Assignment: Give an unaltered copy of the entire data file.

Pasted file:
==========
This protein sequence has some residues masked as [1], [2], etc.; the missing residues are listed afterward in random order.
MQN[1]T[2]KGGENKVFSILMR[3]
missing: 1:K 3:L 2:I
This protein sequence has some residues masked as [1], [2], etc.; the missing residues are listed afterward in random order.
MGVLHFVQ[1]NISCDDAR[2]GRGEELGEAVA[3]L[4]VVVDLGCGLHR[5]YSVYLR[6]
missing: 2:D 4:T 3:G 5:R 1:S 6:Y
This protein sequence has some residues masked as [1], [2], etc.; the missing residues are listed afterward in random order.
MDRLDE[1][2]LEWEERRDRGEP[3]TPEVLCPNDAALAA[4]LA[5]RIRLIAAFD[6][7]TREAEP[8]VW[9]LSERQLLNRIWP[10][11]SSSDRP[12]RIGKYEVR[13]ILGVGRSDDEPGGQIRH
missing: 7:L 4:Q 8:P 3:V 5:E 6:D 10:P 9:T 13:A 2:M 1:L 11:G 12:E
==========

This protein sequence has some residues masked as [1], [2], etc.; the missing residues are listed afterward in random order.
MQN[1]T[2]KGGENKVFSILMR[3]
missing: 1:K 3:L 2:I
This protein sequence has some residues masked as [1], [2], etc.; the missing residues are listed afterward in random order.
MGVLHFVQ[1]NISCDDAR[2]GRGEELGEAVA[3]L[4]VVVDLGCGLHR[5]YSVYLR[6]
missing: 2:D 4:T 3:G 5:R 1:S 6:Y
This protein sequence has some residues masked as [1], [2], etc.; the missing residues are listed afterward in random order.
MDRLDE[1][2]LEWEERRDRGEP[3]TPEVLCPNDAALAA[4]LA[5]RIRLIAAFD[6][7]TREAEP[8]VW[9]LSERQLLNRIWP[10][11]SSSDRP[12]RIGKYEVR[13]ILGVGRSDDEPGGQIRH
missing: 7:L 4:Q 8:P 3:V 5:E 6:D 10:P 9:T 13:A 2:M 1:L 11:G 12:E